Home > Avoiding Repossession > Turning a County Court Judgement Into a Possession Order

Turning a County Court Judgement Into a Possession Order

By: Louise Smith, barrister - Updated: 8 Sep 2010 | comments*Discuss
Debtor Debt Charging Order Judgment

If a company or individual obtains a county court judgment for a debt, there are several ways they can enforce the judgment if the debt is not paid.

One method is to apply for a charging order. If successful, a charge will be placed on the debtor’s property. A judgment creditor has an almost automatic right to a charging order unless the debtor, or anyone else who has in interest in the property, can convince the court that a charge should not be granted.

The Effect of a Charging Order

Where a property is jointly owned, but the debt was incurred by only one of the owners, the charge will only be in relation to the debtor’s interest in the property. The charge is like a mortgage and the debtor will not be able to sell or re-mortgage his home without paying the debt.

The charge will remain on the property until the debt is paid or the property is sold. However, the creditor could apply to the court for an order forcing the sale of the property so that the debt can be repaid out of the debtor’s share of the sale proceeds. An increasing number of creditors are now applying to the courts for such an order - usually referred to as an order for sale.

A Creditor’s Application for a Possession Order

If a creditor wishes to enforce a charging order through a sale of the property, he will have to start a new case. Unlike an application for a charging order, the creditor will now have to convince the court that it is reasonable to force a sale of the property.

In an application for an order forcing the sale of a debtor’s property the creditor has to provide evidence containing specific items of information. These include details of the original charging order, the amount of the debt that remains unpaid, details of any others who have an interest in the property, an estimated value of the property and the value of any existing mortgages already registered against it.

If the debt exceeds £30,000 the application will be started in the High Court.

Jointly Owned Properties

Where a property is jointly owned, both the debtor and any co-owners will be named as defendants, giving joint owners a greater involvement in the case. The claim form and evidence in support will be served on all defendants who will have the opportunity to respond to the application.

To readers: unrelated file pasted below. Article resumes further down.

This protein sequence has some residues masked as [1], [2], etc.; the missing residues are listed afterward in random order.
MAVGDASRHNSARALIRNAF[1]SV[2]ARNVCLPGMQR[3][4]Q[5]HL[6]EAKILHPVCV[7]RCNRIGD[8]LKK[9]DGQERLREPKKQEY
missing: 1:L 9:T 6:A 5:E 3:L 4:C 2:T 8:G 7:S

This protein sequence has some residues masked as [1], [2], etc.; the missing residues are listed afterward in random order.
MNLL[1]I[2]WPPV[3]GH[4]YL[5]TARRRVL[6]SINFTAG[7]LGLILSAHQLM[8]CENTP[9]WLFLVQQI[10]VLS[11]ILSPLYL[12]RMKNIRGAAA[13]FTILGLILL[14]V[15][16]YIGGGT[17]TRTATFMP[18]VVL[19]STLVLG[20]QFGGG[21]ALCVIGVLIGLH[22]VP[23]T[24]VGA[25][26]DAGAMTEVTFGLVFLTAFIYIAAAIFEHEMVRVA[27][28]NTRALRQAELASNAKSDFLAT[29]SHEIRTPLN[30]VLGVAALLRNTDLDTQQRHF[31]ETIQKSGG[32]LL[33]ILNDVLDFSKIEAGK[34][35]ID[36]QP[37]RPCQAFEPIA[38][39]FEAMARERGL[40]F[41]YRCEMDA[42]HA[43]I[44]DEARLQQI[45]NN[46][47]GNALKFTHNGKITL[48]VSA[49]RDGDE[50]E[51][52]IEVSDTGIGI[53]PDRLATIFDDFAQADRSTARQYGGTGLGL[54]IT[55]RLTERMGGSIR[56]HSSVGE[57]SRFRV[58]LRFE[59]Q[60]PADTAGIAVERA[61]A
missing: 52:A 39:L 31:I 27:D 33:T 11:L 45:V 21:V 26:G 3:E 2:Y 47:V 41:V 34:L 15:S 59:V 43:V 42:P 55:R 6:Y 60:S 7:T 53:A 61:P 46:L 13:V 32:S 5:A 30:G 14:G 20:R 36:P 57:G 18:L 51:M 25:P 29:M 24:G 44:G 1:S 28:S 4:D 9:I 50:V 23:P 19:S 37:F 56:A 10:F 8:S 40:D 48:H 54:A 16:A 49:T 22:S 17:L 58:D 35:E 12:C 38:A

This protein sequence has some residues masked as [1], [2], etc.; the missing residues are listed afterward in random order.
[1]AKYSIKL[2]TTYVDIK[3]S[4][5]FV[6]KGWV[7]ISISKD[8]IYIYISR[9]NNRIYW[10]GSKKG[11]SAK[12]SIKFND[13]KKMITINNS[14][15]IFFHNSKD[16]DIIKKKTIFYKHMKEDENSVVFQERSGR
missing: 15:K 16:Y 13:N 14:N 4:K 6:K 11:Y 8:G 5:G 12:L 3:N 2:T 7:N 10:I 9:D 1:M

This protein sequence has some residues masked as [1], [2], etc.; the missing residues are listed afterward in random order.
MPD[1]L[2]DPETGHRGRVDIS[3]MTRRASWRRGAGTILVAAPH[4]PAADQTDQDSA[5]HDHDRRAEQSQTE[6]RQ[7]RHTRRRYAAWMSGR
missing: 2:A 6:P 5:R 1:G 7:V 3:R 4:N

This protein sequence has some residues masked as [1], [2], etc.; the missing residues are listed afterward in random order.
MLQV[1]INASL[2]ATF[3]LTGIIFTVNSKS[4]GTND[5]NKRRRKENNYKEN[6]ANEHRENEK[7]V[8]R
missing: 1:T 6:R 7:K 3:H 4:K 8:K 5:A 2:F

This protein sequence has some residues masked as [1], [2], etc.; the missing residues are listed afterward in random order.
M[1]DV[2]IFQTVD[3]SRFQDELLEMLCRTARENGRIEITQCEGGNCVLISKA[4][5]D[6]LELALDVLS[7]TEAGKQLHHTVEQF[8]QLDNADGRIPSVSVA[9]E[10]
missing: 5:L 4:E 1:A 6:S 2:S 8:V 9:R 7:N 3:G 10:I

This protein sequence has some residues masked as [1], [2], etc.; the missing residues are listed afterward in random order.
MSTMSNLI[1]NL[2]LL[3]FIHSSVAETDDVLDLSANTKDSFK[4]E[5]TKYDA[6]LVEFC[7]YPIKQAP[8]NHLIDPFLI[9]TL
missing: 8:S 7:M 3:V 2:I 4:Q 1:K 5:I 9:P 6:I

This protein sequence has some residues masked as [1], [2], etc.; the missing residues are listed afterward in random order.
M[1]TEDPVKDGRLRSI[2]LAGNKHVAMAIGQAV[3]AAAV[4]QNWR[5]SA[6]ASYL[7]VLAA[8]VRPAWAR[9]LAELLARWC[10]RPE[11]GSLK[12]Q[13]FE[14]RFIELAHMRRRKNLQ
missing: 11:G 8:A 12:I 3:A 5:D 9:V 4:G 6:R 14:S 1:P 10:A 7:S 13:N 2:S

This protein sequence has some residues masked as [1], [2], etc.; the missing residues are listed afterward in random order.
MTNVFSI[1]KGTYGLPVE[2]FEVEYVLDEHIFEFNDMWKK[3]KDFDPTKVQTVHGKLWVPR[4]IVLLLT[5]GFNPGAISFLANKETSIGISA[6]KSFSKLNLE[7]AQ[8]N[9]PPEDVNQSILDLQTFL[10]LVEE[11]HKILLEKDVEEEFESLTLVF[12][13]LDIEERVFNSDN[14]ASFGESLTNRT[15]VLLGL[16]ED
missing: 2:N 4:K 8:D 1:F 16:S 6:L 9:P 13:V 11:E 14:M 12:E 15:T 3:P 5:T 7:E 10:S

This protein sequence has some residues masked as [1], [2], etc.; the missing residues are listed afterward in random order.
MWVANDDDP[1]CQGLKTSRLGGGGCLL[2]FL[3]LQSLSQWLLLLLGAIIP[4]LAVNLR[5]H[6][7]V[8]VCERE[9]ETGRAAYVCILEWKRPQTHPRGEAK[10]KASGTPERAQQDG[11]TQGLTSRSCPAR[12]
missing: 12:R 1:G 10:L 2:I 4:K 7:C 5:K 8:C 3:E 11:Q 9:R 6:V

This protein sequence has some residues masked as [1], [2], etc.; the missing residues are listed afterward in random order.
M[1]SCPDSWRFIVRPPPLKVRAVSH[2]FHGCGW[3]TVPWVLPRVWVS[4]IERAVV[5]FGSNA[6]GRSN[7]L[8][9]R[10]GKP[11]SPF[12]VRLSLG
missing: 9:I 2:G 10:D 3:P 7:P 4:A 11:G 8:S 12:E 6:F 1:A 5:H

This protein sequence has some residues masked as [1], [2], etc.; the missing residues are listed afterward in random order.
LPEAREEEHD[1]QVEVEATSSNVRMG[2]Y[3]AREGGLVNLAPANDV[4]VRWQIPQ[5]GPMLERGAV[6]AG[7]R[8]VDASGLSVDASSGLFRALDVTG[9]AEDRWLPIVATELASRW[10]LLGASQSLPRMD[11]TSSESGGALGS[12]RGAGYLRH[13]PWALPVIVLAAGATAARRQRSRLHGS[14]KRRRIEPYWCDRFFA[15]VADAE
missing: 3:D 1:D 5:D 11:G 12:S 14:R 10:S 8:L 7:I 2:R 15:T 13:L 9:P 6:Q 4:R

The Courts’ Approach to Applications to Force a Sale

Whilst a charging order may be obtained almost as of right, the courts take a far more serious view of applications to force a sale. Forcing someone to sell the property is a serious step and the court will take a number of factors into account. Including:
  • The size of the debt
  • The debtor’s approach to the debt – an order is more likely to be made if the debtor has failed to make any attempt to re-pay or settle the debt
  • Whether the debt will be re-paid from the sale proceeds – if there is little or no equity in the property the court may conclude that to order its sale would be pointless
  • Whether the property is the debtor’s home – the court may be more willing to grant an order for sale in respect of an investment property than of the debtor’s main residence
  • If the property is jointly owned with someone who is not a debtor under the original judgment, the court has a wide power to consider the welfare of the joint owner and any children living in the property

The Possible Outcomes of an Application to Force the Sale of a Property

A creditor will usually ask for an order that obliges the debtor to leave the property within 28 days so that it can be sold by the creditor. The order would also state that, from the sale proceeds, the creditor must first re-pay any other interested parties – such as those with a mortgage on the property and any joint owners - before the creditor is re-paid from the debtor’s share of the sale proceeds.

The court may consider it appropriate to make a suspended order allowing the debtor to stay in the property provided that regular payments are made towards the debt. Alternatively the court could give the debtor longer than 28 days to vacate the property, giving him the opportunity to sell or re-mortgage.

If the court is not satisfied that a possession order should be made it could dismiss the application or simply adjourn it indefinitely, perhaps on condition that certain monthly payments are made towards the judgment debt.

You might also like...
Share Your Story, Join the Discussion or Seek Advice..
Why not be the first to leave a comment for discussion, ask for advice or share your story...

If you'd like to ask a question one of our experts (workload permitting) or a helpful reader hopefully can help you... We also love comments and interesting stories

(never shown)
(never shown)
(never shown)
(never shown)
Enter word: